Thursday, August 29, 2013

Ninth Circuit Rejects Appeal of California's Ban of Gay Conversion 'Therapy' for Minors

A three-judge panel of the Ninth Circuit Court of Appeals ruled unanimously that California’s law banning so-called “gay conversion” or reorientation therapies for minors is constitutional. Full opinion is below.

According to the summary authored by Court staff:
Reversing an order granting preliminary injunctive relief in Welch v. Brown, 13-15023, and affirming the denial of preliminary injunctive relief in Pickup v. Brown, 12-17681, the panel held that California Senate Bill 1172, which bans state-licensed mental health providers from engaging in “sexual orientation change efforts” with patients under 18 years of age, does not violate the free speech rights of practitioners or minor patients, is neither vague nor overbroad, and does not violate parents’ fundamental rights. The panel held that Senate Bill 1172 regulates professional conduct, not speech and therefore was subject only to a rational basis review.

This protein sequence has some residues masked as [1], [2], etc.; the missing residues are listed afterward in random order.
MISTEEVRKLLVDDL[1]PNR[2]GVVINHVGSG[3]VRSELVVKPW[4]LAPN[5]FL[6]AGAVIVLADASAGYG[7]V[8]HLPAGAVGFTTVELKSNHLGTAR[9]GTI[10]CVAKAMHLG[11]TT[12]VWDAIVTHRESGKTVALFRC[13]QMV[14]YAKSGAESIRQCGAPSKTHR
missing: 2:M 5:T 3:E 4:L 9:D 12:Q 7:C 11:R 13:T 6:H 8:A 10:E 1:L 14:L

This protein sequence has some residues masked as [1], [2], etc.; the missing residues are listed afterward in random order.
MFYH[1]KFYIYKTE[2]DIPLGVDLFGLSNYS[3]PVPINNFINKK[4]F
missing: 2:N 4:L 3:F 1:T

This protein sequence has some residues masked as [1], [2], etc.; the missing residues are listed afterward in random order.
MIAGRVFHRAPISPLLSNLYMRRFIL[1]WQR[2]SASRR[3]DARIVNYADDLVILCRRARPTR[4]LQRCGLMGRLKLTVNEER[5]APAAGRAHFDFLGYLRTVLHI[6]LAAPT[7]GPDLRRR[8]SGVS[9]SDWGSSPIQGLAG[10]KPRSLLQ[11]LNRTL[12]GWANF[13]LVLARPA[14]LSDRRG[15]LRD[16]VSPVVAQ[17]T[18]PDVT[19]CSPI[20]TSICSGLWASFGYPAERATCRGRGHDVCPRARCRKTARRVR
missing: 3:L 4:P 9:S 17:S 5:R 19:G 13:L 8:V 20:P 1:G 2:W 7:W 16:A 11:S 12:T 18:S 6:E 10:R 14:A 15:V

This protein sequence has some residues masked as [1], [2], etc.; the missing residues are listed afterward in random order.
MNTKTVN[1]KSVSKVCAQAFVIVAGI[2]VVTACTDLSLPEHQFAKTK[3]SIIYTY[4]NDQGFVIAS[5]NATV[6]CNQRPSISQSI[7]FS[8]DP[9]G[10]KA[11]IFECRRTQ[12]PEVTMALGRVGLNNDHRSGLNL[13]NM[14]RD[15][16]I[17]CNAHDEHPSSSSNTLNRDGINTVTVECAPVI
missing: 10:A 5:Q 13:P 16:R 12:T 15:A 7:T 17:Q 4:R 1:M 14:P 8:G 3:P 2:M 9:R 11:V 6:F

The panel held that under its police power, California has authority to prohibit licensed mental health providers from administering therapies that the legislature has deemed harmful, and the fact that speech may be used to carry out those therapies does not turn the prohibitions of conduct into prohibitions of speech. The panel further concluded that the First Amendment does not prevent a state from regulating treatment even when that treatment is performed through speech alone. The panel concluded that the record demonstrated that the legislature acted rationally when it decided to protect the well-being of minors by prohibiting mental health providers from using “sexual orientation change efforts” on persons under 18.

The panel further held that: (1) SB 1172 did not implicate the right to freedom of association because freedom of association does not encompass the therapist-client relationship; (2) SB 1172 was neither void for vagueness nor overbroad because the text of SB 1172 was clear to a reasonable person and any incidental effect that the ban had on speech was small in comparison to its legitimate sweep; and (3) the ban did not infringe on the fundamental rights of parents because parents do not have the right to choosespecific type of provider for a specific medical or mental health treatment that the state has reasonably deemed harmful.
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